Throughout our interview he has been eloquent and effusive. He is not one of those actors who falls apart without a script. Discussion about the casting of Richard III, however, brings out a rare degree of reticence. "Nobody is ever first choice," he observes, stroking his long jaw. "Peter O'Toole wasn't first choice for Lawrence of Arabia, but there's not much point saying it was Albert Finney. At the moment, to talk about it might upset someone's self-confidence. The people who financed the movie were not first choice, nor the producers, nobody was." He pauses, an impish grin spreading across his face - "apart from me".

First choice or no, the signing of Robert Downey Jnr (with whom he appears in the forthcoming film of Rose Tremain's Restoration) and Annette Bening has suited the backers and ensured worldwide distribution. But how will they play alongside the oh-so British Maggie Smith and Nigel Hawthorne?

"It was a very early idea that Queen Elizabeth and her brother should be played American. She is a very independent sort of woman. Her family are outside the main power structure and are looked down upon. Everyone really regrets that Edward IV married this dreadful widow. Set it in the 1930s and it doesn't really ring true that he should have married someone out of his class. Unless that person is foreign. And of course we very nearly had an American Queen, Wallis Simpson."

He is enjoying playing with his new box of tricks now that shooting is underway. Searching for a Thirties parallel for the small but pivotal role of Lord Stanley, McKellen decided to turn him into an Air Vice Marshal who joins Richmond's forces, taking the RAF with him.

"You hear a whirring sound building up and then we look up to see the bombers arrive. When Edward Hardwicke turned up on day one in his blue uniform, he looked so exactly like an Air Vice Marshal I almost cried with happiness. I'd had that idea, and here it was in front of my eyes, courtesy of Angel's, the costumiers, and his perfect RAF moustache, which he happened to have. That's when I understood the thrill of writing a screenplay." McKellen is playing Richard as a fascist leader, but his pleasure in the process is more benign.

The film will be released in November. What then? Given his nightly improvisations in Napoli Millionaria at the National, why not Ian McKellen doing stand- up comedy? Why not indeed? "If I could go out and do half an hour in front of an audience and make them laugh, I could retire very happy. I spent a day in Blackpool being the feed in Lily Savage's show. What a privilege. And then there's drag. And panto..."

He stops himself, midstream. "Is it all to do with coming out and thinking, 'Oh fuck it, why not?' I don't know. I've got the knighthood. I went to work on A Knight Out, on the Ian McKellen who wanted that sort of respectability. You know, 'Like me, admire me, honour me, give me my worth', because I didn't feel I had any. And I came out and the minute I did, someone said, 'That man deserves a knighthood.' Wasn't that a nice irony?"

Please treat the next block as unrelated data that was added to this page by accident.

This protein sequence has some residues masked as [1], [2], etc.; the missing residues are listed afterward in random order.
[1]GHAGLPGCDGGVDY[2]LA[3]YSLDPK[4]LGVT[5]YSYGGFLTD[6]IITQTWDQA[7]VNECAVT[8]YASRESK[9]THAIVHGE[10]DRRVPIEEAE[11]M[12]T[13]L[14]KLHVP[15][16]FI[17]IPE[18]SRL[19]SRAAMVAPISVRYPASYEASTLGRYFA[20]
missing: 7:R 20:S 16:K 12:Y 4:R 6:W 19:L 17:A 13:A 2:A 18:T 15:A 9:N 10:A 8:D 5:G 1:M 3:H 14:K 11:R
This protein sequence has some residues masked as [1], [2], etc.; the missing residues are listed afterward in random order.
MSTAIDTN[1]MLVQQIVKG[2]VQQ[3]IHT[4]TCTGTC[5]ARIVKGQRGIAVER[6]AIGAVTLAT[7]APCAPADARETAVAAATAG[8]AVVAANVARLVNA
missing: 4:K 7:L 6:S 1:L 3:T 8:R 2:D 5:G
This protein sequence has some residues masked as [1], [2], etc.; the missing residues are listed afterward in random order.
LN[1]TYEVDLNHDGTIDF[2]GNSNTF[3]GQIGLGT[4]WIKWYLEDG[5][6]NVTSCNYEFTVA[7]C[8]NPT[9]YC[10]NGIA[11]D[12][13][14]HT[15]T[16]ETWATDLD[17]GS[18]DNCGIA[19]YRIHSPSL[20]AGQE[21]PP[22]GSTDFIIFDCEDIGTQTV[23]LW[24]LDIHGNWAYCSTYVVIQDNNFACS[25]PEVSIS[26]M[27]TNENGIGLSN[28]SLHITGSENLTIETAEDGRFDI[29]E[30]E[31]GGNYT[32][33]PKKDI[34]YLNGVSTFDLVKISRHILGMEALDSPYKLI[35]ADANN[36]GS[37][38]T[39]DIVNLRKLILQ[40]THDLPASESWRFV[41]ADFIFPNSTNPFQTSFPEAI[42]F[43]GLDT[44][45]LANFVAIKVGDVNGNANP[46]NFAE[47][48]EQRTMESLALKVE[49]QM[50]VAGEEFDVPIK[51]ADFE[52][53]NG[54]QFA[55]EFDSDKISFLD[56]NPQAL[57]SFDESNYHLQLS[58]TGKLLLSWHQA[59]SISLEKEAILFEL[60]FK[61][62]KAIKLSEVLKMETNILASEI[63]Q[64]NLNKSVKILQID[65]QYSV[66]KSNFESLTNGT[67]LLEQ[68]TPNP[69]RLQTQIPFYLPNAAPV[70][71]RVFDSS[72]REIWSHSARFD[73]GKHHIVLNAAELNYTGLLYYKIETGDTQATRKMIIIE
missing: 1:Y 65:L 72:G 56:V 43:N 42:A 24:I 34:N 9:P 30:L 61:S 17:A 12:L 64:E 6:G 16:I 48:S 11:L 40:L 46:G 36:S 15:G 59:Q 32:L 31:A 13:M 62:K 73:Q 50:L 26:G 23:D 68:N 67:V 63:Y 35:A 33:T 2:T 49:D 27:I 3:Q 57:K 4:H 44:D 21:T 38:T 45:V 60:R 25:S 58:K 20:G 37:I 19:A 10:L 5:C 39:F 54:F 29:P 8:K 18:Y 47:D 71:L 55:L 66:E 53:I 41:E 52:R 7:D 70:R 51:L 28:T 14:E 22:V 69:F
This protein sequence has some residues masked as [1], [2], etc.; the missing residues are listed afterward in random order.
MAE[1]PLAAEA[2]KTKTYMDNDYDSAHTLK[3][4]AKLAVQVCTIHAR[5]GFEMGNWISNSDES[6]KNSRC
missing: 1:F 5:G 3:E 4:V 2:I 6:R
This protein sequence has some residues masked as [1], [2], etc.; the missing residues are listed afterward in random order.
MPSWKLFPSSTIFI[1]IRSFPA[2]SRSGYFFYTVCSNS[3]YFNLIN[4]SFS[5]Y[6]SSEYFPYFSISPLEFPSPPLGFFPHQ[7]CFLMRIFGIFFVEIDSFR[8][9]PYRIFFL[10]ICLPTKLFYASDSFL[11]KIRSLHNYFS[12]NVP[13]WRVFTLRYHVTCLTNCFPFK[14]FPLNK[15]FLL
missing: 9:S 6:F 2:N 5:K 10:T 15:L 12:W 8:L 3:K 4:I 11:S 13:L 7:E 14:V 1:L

He's contemplating the expected memoirs but thinks he'll end up, inevitably, writing about being gay. "Ten years ago, if I'd wanted to define myself, it would have been as Ian McKellen, actor. What else was there? Now it's more like Ian McKellen, a gay man who acts."

Have you tried new the Independent Digital Edition apps?
Arts and Entertainment

ebooksNow available in paperback
Arts and Entertainment

ebooks
Arts and Entertainment
Christopher Eccleston (centre) plays an ex-policeman in this cliché-riddled thriller

TV review
Arts and Entertainment
Lena Headey looks very serious as Cersei Lannister in Game of Thrones

TV This TV review contains spoilers
Arts and Entertainment

film
Arts and Entertainment
Wiz Khalifa performs on stage during day one of the Wireless Festival at Perry Park in Birmingham

music
Arts and Entertainment
Festival-goers soak up the atmosphere at Glastonbury

music

Arts and Entertainment
Star Wars creator George Lucas

film

Arts and Entertainment

music

Arts and Entertainment
A shot from the forthcoming Fast and Furious 7

film

Arts and Entertainment
The new-look Top of the Pops could see Fearne Cotton returns as a host alongside Dermot O'Leary

TV

Arts and Entertainment
The leader of the Church of Scientology David Miscavige

TV

Arts and Entertainment
No half measures: ‘The Secret Life of the Pub’

Grace Dent on TV The Secret Life of the Pub is sexist, ageist and a breath of fresh air

Arts and Entertainment
Art on their sleeves: before downloads and streaming, enthusiasts used to flick through racks of albums in their local record shops
musicFor Lois Pryce, working in a record shop was a dream job - until the bean counters ruined it
Arts and Entertainment
Serial suspect: the property heir charged with first-degree murder, Robert Durst
TV review
Arts and Entertainment
Igarashi in her